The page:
Science in the spotlight
In this section you can find articles that delve deeper into the science and technology of fusion research and the work we are doing at Culham Centre for Fusion Energy.
How to reach 200 million degrees
When operating a fusion experiment JET may be the hottest place in the universe, but can examining the workings of some everyday items here on earth help understand the challenges and complexities of heating the plasma to extreme temperatures?
In 2015, with its upgrade completed inside and out, the new MAST machine will look and perform significantly differently.
Inside out: how the cameras roll on JET
The video camera is a ubiquitous tool of modern life. But what role does it play in studying the inside of a large fusion experiment? Every time a plasma is created inside JET, it is filmed by many different cameras and relayed to the control room. Filming of the pulses in normal visible light is made by an ‘off the shelf' video camera – the kind your favourite technology store would sell for around £500, but with £100,000 of bespoke wide angle specialist optical equipment.
Taming the ELMs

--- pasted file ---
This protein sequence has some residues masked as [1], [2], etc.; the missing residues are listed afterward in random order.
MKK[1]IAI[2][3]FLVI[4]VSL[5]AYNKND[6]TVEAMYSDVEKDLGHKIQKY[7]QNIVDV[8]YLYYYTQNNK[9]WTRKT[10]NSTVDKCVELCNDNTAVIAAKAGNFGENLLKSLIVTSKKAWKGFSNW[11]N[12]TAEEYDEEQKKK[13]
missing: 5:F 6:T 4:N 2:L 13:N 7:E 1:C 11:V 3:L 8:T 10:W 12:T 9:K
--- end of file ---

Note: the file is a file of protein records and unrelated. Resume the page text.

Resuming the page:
It's well known that fusion research copies the power of the Sun – but the connections don't end there. Eruptions at the edge of the tokamak's plasma are remarkably similar to solar flares, and can be just as harmful to anything that gets in their way. A team of CCFE physicists is studying these phenomena, known as ELMs, and how to stop them from damaging fusion machines.
Measuring the plasma – MAST diagnostics
In the UK fusion experiment MAST, ‘mini-stars' or plasmas of over 15 million degrees Celsius are regularly created. For fusion research to reach its goal of commercial electricity generation, scientists need to be able to study what is happening inside the plasma. Measurements of plasma properties such as temperature, density and plasma behaviour such as stability cannot be taken using conventional methods. Developing devices which will measure these properties involves designing complex and innovative diagnostic instruments, often achieved by the sharing of global expertise through long term collaborations with other fusion laboratories and university departments.
JET's ITER-Like Wall
The installation of thousands of new tiles on the inside of the JET vessel (the ‘ITER-Like Wall') heralds a new experimental campaign on the world's largest fusion machine, which is hosted at CCFE. As scientists arrive from all over Europe eager to see how the machine will perform, here is an insight into what's behind the wall.
- Research at CCFE
- Fusion in Europe
- Spherical tokamaks
- Theory and modelling
- Technology and materials
- Materials Research Laboratory
- Research collaborations
- Research policy statement
- Researcher pages
- Science in the spotlight